Giving from the heart
Paediatric cardiologist Dr Sunita Maheshwari runs People4people, an organisation that funds activities for children in government schools of Karnataka.Chethana Dinesh profiles the healthcare entrepreneur who is glowing after her meeting with US President Barack Obama in Mumbai
Not surprising. For, Dr Sunita Maheshwari, famously known as the ‘Queen of Hearts’, is determined to touch people’s lives, around the world, in her own special way. She practices medicine, dreams up ideas to make healthcare affordable and patient-friendly, reaches out to patients in remote parts of India, teaches students in need of expert guidance in her chosen field of study, and writes articles on parenting.
It all began when the Yale-trained paediatric cardiologist who worked in the United States for almost a decade decided to come back to India.
“I always knew that the United States was not my final destination. My ambition was to gain all the knowledge that the US had to offer me and come back to India to put it to good use,” says Sunita. Luckily for her, her radiologist husband, Dr Arjun Kalyanpur, too felt the same. “In fact, I agreed to marry him only on the condition that we would come back to India to practise,” she says.
Holding on to her dream, Sunita landed in India in 1999. She soon found herself heading the Paediatric Cardiology Department at Narayana Hrudayalaya in Bangalore. Her devotion to her profession and her love for her little patients saw her scale great heights.
“Life was just going fine for me, but not for my husband who shuttled between the US and India once every two months as he had teaching assignments at Yale. That led to the birth of Teleradiology Solutions,” she says, going back to the days when she donned the role of a medical entrepreneur.
Set up as a one-of-its-kind, innovative healthcare IT company that provides teleradiologic interpretations to hospitals in the US, the company soon spread its wings to Singapore, Croatia, Georgia, Puerto Rico, Denmark and Netherlands.
“We’ve recently signed an agreement with the Indira Gandhi Memorial Hospital in Maldives and I’m quite excited about it as this hospital was a gift by our former prime minister Rajiv Gandhi to the people of Maldives,” she says.
Even as her company grew by leaps and bounds, Sunita found herself restless. She felt hat she wasn’t contributing enough to enrich the community. And, the result was Telerad Foundation, which provides telediagnostics to hospitals in remote areas where there are scanners but no doctors to interpret the images.
“Ramakrishna Mission Hospital in Arunachal Pradesh is one such hospital,” she says.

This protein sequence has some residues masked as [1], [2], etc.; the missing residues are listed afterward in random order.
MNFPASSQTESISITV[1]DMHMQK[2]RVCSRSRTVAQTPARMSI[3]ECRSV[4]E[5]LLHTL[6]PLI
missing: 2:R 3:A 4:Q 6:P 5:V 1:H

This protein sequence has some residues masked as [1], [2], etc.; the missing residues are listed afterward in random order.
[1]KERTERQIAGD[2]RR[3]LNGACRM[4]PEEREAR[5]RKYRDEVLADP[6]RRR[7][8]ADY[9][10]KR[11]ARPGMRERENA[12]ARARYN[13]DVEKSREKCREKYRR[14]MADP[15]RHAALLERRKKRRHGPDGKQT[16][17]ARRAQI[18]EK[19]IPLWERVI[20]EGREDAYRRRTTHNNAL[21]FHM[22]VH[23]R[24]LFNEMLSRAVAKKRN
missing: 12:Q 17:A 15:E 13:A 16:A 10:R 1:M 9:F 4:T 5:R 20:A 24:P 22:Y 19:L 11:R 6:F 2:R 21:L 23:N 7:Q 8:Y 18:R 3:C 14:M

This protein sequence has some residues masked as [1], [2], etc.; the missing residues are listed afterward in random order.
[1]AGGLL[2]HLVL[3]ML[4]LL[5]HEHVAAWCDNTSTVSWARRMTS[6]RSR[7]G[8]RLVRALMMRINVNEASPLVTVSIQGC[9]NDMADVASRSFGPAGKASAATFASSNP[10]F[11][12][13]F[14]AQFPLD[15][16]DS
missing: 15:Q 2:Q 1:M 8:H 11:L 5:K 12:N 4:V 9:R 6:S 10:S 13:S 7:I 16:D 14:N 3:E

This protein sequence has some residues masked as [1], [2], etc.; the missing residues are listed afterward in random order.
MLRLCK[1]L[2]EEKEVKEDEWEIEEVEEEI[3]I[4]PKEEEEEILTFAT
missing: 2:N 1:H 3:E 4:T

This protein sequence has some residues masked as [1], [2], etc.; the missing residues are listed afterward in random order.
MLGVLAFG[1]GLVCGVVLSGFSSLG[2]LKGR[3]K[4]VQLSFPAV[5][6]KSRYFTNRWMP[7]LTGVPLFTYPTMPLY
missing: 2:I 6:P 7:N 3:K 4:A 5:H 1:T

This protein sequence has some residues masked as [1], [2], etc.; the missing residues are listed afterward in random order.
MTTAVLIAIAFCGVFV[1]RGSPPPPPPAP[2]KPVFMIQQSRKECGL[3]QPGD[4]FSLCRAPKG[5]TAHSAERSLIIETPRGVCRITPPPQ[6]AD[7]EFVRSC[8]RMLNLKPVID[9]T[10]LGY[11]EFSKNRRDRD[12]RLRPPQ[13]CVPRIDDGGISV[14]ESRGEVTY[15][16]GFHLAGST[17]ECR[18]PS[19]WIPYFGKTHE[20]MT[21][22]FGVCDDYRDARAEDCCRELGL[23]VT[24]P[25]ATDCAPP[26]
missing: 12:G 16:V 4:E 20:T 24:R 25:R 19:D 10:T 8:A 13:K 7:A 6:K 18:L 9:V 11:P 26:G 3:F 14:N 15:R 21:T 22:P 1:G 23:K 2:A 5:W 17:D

While her mornings are spent as ‘Chief Dreamer’ at Telerad, her afternoons are devoted to RXDX, a multispeciality acute care clinic (not a hospital) in Whitefield, Bangalore. “At RXDX, my aim is to treat patients in a cheerful atmosphere,” she says.
Taking her mission to spread knowledge a notch higher, Sunita runs an innovative e-teaching programme for postgraduates in paediatric cardiology. “My students are in India and Nigeria,” she says.
This doctor who wears many hats with elan is a writer too. She is a regular contributor to many magazines of repute. She was the editor of the Paediatric Cardiac Society of India journal too. And now, she also authoring a book on simple tips to parents in India on bringing up children. “When I see small children complaining of headache and stomach ache, I know the problem is not with their bodies but with their lifestyles and that prompted me to write the book,” she says.
Given the day has only 24 hours, how does she manage to pack so much into it? “The staff at Telerad call me the Queen of Delegation,” she says, and follows it up immediately with, “I have good time management skills too.”
Spending time with her 13-year-old daughter and 10-year-old son hasn’t been a problem for this mommy with a flourishing career. She sometimes takes them along on outstation training sessions and discusses her little patients’ cases with them. While her son is training to be a tennis player, her daughter is an accomplished Bharathanatyam dancer. “My dream is to see them grow into good human beings,” says Sunita, who unwinds with music but “stays away from the kitchen.”
This paediatric cardiologist who was nominated as one of the top 20 women healthcare achievers in India in 2009 also runs People4people, a trust that funds activities for children in the government schools of Karnataka. She is working on popularising the use of folic acid among women who want to conceive. “Taking folic acid much before pregnancy can actually bring down the number of heart-related problems among newborns,” she declares.
About her meeting with US President Barack Obama, she says it was ‘truly amazing’.
“We, a group of 35 entrepreneurs from all over India, interacted with him for 45 minutes. He spoke to each one of us. I carried a T shirt and Guha’s book ‘Makers of Modern India’ which I gave him,” she says.